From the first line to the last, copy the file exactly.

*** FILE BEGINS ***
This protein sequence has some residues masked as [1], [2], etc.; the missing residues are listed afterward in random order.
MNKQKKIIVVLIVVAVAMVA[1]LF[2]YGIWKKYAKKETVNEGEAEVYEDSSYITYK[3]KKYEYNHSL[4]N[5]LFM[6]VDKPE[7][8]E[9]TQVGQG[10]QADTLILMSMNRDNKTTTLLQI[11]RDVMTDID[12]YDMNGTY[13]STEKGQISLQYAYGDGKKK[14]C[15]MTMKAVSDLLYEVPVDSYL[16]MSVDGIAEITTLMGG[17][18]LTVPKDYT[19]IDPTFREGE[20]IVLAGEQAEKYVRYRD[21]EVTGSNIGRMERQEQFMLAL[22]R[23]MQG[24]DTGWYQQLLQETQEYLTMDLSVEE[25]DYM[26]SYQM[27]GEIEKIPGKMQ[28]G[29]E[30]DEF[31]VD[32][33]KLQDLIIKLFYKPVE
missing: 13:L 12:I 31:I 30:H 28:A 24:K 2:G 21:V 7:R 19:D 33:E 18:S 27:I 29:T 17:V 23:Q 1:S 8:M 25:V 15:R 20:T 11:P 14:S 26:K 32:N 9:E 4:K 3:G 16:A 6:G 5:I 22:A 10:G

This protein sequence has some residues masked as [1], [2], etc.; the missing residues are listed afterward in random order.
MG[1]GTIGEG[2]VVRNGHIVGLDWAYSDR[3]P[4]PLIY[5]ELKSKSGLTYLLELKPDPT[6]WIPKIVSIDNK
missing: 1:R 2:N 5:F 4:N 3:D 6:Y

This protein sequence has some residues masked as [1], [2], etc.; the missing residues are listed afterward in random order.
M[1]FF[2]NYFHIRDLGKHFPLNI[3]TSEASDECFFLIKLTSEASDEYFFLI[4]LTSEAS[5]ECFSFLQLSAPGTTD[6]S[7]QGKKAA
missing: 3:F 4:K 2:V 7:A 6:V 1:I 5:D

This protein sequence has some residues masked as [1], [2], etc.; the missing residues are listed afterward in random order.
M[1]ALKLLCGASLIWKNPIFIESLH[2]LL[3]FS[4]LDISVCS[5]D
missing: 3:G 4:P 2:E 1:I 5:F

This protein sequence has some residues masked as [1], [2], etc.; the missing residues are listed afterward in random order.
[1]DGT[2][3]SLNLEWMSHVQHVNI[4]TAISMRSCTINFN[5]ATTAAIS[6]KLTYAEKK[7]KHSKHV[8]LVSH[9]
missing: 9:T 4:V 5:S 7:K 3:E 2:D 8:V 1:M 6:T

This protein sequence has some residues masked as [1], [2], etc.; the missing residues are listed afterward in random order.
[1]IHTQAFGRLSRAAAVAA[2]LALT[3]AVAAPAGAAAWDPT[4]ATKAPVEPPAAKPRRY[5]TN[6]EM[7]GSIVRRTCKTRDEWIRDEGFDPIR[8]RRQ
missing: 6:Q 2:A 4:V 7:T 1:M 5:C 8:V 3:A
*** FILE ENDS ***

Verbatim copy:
This protein sequence has some residues masked as [1], [2], etc.; the missing residues are listed afterward in random order.
MNKQKKIIVVLIVVAVAMVA[1]LF[2]YGIWKKYAKKETVNEGEAEVYEDSSYITYK[3]KKYEYNHSL[4]N[5]LFM[6]VDKPE[7][8]E[9]TQVGQG[10]QADTLILMSMNRDNKTTTLLQI[11]RDVMTDID[12]YDMNGTY[13]STEKGQISLQYAYGDGKKK[14]C[15]MTMKAVSDLLYEVPVDSYL[16]MSVDGIAEITTLMGG[17][18]LTVPKDYT[19]IDPTFREGE[20]IVLAGEQAEKYVRYRD[21]EVTGSNIGRMERQEQFMLAL[22]R[23]MQG[24]DTGWYQQLLQETQEYLTMDLSVEE[25]DYM[26]SYQM[27]GEIEKIPGKMQ[28]G[29]E[30]DEF[31]VD[32][33]KLQDLIIKLFYKPVE
missing: 13:L 12:I 31:I 30:H 28:A 24:K 2:G 21:V 7:R 19:D 33:E 18:S 27:I 29:T 17:V 23:Q 1:S 8:M 25:V 15:R 20:T 11:P 14:S 26:K 32:N 9:E 4:K 3:G 16:A 6:G 5:I 22:A 10:G

This protein sequence has some residues masked as [1], [2], etc.; the missing residues are listed afterward in random order.
MG[1]GTIGEG[2]VVRNGHIVGLDWAYSDR[3]P[4]PLIY[5]ELKSKSGLTYLLELKPDPT[6]WIPKIVSIDNK
missing: 1:R 2:N 5:F 4:N 3:D 6:Y

This protein sequence has some residues masked as [1], [2], etc.; the missing residues are listed afterward in random order.
M[1]FF[2]NYFHIRDLGKHFPLNI[3]TSEASDECFFLIKLTSEASDEYFFLI[4]LTSEAS[5]ECFSFLQLSAPGTTD[6]S[7]QGKKAA
missing: 3:F 4:K 2:V 7:A 6:V 1:I 5:D

This protein sequence has some residues masked as [1], [2], etc.; the missing residues are listed afterward in random order.
M[1]ALKLLCGASLIWKNPIFIESLH[2]LL[3]FS[4]LDISVCS[5]D
missing: 3:G 4:P 2:E 1:I 5:F

This protein sequence has some residues masked as [1], [2], etc.; the missing residues are listed afterward in random order.
[1]DGT[2][3]SLNLEWMSHVQHVNI[4]TAISMRSCTINFN[5]ATTAAIS[6]KLTYAEKK[7]KHSKHV[8]LVSH[9]
missing: 9:T 4:V 5:S 7:K 3:E 2:D 8:V 1:M 6:T

This protein sequence has some residues masked as [1], [2], etc.; the missing residues are listed afterward in random order.
[1]IHTQAFGRLSRAAAVAA[2]LALT[3]AVAAPAGAAAWDPT[4]ATKAPVEPPAAKPRRY[5]TN[6]EM[7]GSIVRRTCKTRDEWIRDEGFDPIR[8]RRQ
missing: 6:Q 2:A 4:V 7:T 1:M 5:C 8:V 3:A